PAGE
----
3. Shirts: What is on the front? I have found my child loves an image on his clothing, such as an animal, but I personally try to keep these additions to his clothing to a minimum. A lot of graphics on kids clothing are made from some hard, synthetic substance that can be felt from both the top and the underside of the shirt. I remember as a child being uncomfortable in the shirts that had such designs on them and avoided those shirts at all costs. If the graphic is an ink transfer or made from natural material, then I don’t have a problem with it. If it might have the ability to crack or start to flake after several washes, then it’s a no go for me. Okay, I admit I do have some like this. Sometimes shopping the sales online can really trick you into buying something you otherwise wouldn't. Sigh. But for the most part, I try to avoid those types of shirts. And again, think yoga. I don't do button down shirts much, if ever. They are restrictive and not that comfortable. If even I don't like to wear the type of clothing item, then I am not going to put my child in it.
4. Pants: No jeans. No khakis. See item #1 for reasoning. I’ve talked to so many moms that complain their child will not wear jeans. Of course not! Why would he or she want to? They are uncomfortable and very restrictive for play. Don’t get me wrong, I love me some nice designer adult jeans, but children’s jeans are not made to the same comfort and quality as those made for adults. Plus, even if they were as comfortable as the ones we choose for ourselves, they are still not practical for doing acrobatics in. I have observed that the crotch on most baby’s jeans and khakis hang low to accommodate the diaper to the disadvantage of the leg movement. Full leg movements in crawling (and climbing!) are hampered in these types of pants, besides the fact that they are always coming down. Only a portion of the waistline is elastic, which usually means these pants don’t stay in place well. Lastly, pants that are too loose (even if of yoga quality) can also hinder crawling movements in babies as their knees get caught up too high in the leg of the pant and readjustments are regularly needed for the baby to get around. I love leggings, and if I had a girl, I would pretty much only put her in leggings. So much freedom of movement! As a result of my very vocal opposition to baby jeans, my Mom bought my son a pair of “jeggings.” It was awesome and hilarious. He totally wore them, and will hate me for it later. I would also like to repeat that my child is still a toddler. It may be more practical for older children to wear sturdier pants if they are constantly ripping holes in their play pants.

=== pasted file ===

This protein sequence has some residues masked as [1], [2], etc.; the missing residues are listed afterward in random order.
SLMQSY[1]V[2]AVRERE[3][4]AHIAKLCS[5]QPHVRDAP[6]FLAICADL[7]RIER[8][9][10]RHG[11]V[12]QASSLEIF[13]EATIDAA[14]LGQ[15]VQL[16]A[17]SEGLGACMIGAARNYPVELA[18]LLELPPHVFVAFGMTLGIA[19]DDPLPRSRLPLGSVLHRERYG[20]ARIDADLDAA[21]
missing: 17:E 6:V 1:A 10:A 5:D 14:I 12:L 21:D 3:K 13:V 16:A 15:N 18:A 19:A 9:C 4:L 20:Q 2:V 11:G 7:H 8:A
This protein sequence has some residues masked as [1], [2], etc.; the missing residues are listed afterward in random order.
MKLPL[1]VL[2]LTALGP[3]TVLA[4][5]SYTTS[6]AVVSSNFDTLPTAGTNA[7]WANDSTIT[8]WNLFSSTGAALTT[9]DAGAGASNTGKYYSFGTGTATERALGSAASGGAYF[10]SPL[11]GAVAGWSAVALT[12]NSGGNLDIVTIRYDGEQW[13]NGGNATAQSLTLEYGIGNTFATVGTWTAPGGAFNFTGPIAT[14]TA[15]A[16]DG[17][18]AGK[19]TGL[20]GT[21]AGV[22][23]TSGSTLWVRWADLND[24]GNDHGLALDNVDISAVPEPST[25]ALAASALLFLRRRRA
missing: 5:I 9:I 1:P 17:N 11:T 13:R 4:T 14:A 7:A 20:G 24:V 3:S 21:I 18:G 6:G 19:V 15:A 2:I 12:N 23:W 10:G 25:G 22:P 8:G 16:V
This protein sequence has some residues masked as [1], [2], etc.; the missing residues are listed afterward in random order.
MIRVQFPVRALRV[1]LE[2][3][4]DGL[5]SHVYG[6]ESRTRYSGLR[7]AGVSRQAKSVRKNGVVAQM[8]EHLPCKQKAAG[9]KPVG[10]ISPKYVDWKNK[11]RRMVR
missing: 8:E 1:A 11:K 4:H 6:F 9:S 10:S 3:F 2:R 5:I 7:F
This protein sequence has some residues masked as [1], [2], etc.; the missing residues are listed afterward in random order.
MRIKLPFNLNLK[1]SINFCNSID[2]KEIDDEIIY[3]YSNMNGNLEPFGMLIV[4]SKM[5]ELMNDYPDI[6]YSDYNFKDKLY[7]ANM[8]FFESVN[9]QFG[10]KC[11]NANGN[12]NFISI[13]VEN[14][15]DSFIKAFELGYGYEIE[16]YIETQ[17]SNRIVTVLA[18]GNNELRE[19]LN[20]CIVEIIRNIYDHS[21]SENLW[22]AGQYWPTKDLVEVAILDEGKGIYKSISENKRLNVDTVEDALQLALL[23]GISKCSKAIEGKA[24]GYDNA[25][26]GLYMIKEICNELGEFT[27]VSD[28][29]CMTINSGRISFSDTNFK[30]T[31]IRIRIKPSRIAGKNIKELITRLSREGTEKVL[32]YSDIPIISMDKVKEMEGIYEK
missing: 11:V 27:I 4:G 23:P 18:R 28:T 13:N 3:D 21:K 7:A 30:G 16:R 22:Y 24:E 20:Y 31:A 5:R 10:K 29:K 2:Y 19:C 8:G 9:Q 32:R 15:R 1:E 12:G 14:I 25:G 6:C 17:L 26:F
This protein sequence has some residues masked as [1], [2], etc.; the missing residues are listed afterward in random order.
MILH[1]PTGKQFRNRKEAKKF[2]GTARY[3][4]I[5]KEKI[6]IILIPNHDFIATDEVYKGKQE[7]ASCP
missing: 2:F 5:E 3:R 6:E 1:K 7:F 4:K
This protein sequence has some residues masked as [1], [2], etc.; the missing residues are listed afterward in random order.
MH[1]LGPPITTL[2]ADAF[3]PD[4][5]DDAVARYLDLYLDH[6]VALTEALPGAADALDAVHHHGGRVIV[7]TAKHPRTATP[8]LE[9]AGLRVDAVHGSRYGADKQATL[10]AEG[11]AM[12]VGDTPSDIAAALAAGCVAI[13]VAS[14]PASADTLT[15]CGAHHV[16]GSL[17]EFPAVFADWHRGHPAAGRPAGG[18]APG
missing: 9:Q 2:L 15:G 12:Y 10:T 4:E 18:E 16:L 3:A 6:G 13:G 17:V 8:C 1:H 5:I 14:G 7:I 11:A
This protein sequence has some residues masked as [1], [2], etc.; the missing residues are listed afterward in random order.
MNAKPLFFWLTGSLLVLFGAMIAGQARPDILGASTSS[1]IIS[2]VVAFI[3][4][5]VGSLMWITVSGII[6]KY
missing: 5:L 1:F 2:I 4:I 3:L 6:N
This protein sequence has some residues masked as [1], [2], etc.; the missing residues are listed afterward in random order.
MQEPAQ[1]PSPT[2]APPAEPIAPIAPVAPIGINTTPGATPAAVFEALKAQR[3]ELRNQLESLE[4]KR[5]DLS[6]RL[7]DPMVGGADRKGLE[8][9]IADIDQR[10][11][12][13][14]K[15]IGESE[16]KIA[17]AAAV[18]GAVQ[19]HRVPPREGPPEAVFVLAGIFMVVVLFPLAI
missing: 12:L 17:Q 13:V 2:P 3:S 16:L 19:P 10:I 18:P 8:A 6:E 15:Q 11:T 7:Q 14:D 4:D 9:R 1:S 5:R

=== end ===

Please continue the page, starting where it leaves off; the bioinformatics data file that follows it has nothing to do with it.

5. Shoes: I mostly loathe children’s shoes. They are heavy, bulky, clunky and unbending. If they are not, they cost a fortune. So, I have found makers I prefer and peruse their sites for sales frequently in order to save ourselves from bankruptcy due to my son’s shoe collection. First and foremost, I keep my son barefoot whenever possible and did this very consciously when he was a baby and on into crawling and walking. Full foot movements are high priority for the development of the foot, and if that foot is trapped in a rubber brick in the early years, who knows what kind of long term problems it may cause. When out and about, I stuck strictly to the Robeez and Bobux leather crib shoe/slipper until my son learned how to run. The crib shoe does not have great traction for running, so something a little more substantial was needed. I wanted something that had as minimal a sole as possible and that would be super bendy. So far I like Pediped and the Bobux iWalk. See Kai Run is also another I have been scoping out. I have a mental block when it comes to Crocs. They just don’t seem practical to me, besides I think they look like clown shoes. A clog style shoe that can easily come off, made out of what? Plastic? I just can’t do it. And one last requirement, NO LACES! Velcro and elastic slip-ons for this kid until he can learn to tie for himself.
Any rules you live by for your children when it comes to their clothing?